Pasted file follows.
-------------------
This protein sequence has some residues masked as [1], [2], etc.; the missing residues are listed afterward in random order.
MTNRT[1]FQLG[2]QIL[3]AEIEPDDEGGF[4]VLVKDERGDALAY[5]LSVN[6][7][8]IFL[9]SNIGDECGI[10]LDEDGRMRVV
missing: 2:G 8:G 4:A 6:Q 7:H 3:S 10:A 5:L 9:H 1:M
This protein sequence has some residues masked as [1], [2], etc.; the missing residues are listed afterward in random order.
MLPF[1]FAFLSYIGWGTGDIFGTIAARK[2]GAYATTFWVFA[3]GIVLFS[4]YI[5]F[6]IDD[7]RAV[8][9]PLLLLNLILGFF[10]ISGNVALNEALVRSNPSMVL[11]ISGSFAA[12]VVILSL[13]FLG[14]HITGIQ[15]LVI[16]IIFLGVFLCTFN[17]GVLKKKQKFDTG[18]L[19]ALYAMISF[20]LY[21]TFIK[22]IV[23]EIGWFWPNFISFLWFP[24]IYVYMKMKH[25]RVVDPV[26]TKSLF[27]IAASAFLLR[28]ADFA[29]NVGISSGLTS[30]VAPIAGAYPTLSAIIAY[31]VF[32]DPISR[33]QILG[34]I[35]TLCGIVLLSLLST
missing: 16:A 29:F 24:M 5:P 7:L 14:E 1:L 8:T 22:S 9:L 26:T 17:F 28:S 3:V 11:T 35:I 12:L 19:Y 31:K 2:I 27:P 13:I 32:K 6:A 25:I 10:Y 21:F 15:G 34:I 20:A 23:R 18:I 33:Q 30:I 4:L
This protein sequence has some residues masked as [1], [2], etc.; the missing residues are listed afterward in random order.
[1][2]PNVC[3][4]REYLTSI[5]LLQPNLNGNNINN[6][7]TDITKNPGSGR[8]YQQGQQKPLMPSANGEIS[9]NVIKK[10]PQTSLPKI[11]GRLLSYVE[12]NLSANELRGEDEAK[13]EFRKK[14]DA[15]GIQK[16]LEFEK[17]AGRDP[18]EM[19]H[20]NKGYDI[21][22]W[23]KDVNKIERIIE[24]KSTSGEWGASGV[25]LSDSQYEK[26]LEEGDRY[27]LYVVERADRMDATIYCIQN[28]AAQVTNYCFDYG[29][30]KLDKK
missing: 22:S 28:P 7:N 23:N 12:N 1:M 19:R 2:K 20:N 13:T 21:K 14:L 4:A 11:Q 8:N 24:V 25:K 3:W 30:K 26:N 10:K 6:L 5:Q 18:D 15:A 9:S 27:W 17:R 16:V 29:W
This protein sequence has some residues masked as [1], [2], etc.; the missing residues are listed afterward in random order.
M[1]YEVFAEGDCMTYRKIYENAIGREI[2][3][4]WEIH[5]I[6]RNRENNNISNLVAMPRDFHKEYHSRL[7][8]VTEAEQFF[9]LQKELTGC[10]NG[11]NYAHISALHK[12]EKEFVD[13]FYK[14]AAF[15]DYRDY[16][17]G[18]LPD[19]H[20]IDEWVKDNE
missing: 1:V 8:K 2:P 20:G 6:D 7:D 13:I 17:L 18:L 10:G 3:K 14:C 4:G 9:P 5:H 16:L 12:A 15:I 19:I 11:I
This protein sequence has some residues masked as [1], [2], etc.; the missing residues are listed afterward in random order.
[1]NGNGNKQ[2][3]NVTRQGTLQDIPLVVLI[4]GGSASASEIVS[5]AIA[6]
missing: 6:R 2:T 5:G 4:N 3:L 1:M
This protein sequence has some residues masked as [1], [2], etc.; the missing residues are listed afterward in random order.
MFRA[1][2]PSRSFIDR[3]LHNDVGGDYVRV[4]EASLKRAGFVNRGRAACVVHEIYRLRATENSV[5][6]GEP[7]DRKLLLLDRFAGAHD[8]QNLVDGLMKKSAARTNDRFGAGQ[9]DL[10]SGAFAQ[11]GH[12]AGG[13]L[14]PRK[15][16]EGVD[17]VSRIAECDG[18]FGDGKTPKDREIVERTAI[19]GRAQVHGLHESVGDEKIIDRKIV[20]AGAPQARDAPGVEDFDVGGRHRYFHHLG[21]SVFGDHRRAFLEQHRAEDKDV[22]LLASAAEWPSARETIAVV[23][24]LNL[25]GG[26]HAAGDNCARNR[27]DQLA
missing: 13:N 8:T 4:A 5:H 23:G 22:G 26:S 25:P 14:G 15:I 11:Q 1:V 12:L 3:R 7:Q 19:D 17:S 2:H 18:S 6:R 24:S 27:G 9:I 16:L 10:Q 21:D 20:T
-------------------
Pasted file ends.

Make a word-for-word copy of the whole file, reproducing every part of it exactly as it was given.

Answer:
This protein sequence has some residues masked as [1], [2], etc.; the missing residues are listed afterward in random order.
MTNRT[1]FQLG[2]QIL[3]AEIEPDDEGGF[4]VLVKDERGDALAY[5]LSVN[6][7][8]IFL[9]SNIGDECGI[10]LDEDGRMRVV
missing: 2:G 8:G 4:A 6:Q 7:H 3:S 10:A 5:L 9:H 1:M
This protein sequence has some residues masked as [1], [2], etc.; the missing residues are listed afterward in random order.
MLPF[1]FAFLSYIGWGTGDIFGTIAARK[2]GAYATTFWVFA[3]GIVLFS[4]YI[5]F[6]IDD[7]RAV[8][9]PLLLLNLILGFF[10]ISGNVALNEALVRSNPSMVL[11]ISGSFAA[12]VVILSL[13]FLG[14]HITGIQ[15]LVI[16]IIFLGVFLCTFN[17]GVLKKKQKFDTG[18]L[19]ALYAMISF[20]LY[21]TFIK[22]IV[23]EIGWFWPNFISFLWFP[24]IYVYMKMKH[25]RVVDPV[26]TKSLF[27]IAASAFLLR[28]ADFA[29]NVGISSGLTS[30]VAPIAGAYPTLSAIIAY[31]VF[32]DPISR[33]QILG[34]I[35]TLCGIVLLSLLST
missing: 16:A 29:F 24:M 5:P 7:L 14:E 1:L 8:T 22:S 9:L 26:T 17:F 28:S 3:V 11:T 35:I 12:L 19:Y 31:K 2:I 27:P 13:I 32:K 6:A 25:I 10:Y 21:F 15:G 34:I 20:A 23:R 18:I 33:Q 30:I 4:L
This protein sequence has some residues masked as [1], [2], etc.; the missing residues are listed afterward in random order.
[1][2]PNVC[3][4]REYLTSI[5]LLQPNLNGNNINN[6][7]TDITKNPGSGR[8]YQQGQQKPLMPSANGEIS[9]NVIKK[10]PQTSLPKI[11]GRLLSYVE[12]NLSANELRGEDEAK[13]EFRKK[14]DA[15]GIQK[16]LEFEK[17]AGRDP[18]EM[19]H[20]NKGYDI[21][22]W[23]KDVNKIERIIE[24]KSTSGEWGASGV[25]LSDSQYEK[26]LEEGDRY[27]LYVVERADRMDATIYCIQN[28]AAQVTNYCFDYG[29][30]KLDKK
missing: 22:S 28:P 7:N 23:N 12:N 1:M 19:R 2:K 20:N 13:T 21:K 14:L 4:A 11:Q 8:N 24:V 25:K 3:W 30:K 26:N 10:K 6:L 5:Q 18:D 15:A 9:S 27:W 17:R 16:V 29:W
This protein sequence has some residues masked as [1], [2], etc.; the missing residues are listed afterward in random order.
M[1]YEVFAEGDCMTYRKIYENAIGREI[2][3][4]WEIH[5]I[6]RNRENNNISNLVAMPRDFHKEYHSRL[7][8]VTEAEQFF[9]LQKELTGC[10]NG[11]NYAHISALHK[12]EKEFVD[13]FYK[14]AAF[15]DYRDY[16][17]G[18]LPD[19]H[20]IDEWVKDNE
missing: 1:V 8:K 2:P 20:G 6:D 7:D 13:I 17:L 18:L 10:G 3:K 14:C 4:G 9:P 5:H 16:L 12:A 15:I 19:I 11:I
This protein sequence has some residues masked as [1], [2], etc.; the missing residues are listed afterward in random order.
[1]NGNGNKQ[2][3]NVTRQGTLQDIPLVVLI[4]GGSASASEIVS[5]AIA[6]
missing: 6:R 2:T 5:G 4:N 3:L 1:M
This protein sequence has some residues masked as [1], [2], etc.; the missing residues are listed afterward in random order.
MFRA[1][2]PSRSFIDR[3]LHNDVGGDYVRV[4]EASLKRAGFVNRGRAACVVHEIYRLRATENSV[5][6]GEP[7]DRKLLLLDRFAGAHD[8]QNLVDGLMKKSAARTNDRFGAGQ[9]DL[10]SGAFAQ[11]GH[12]AGG[13]L[14]PRK[15][16]EGVD[17]VSRIAECDG[18]FGDGKTPKDREIVERTAI[19]GRAQVHGLHESVGDEKIIDRKIV[20]AGAPQARDAPGVEDFDVGGRHRYFHHLG[21]SVFGDHRRAFLEQHRAEDKDV[22]LLASAAEWPSARETIAVV[23][24]LNL[25]GG[26]HAAGDNCARNR[27]DQLA
missing: 13:N 8:T 4:A 5:H 23:G 22:G 26:S 25:P 14:G 15:I 11:Q 1:V 12:L 3:R 7:Q 19:D 17:S 2:H 18:S 6:R 24:S 27:G 9:I 16:L 10:Q 21:D 20:T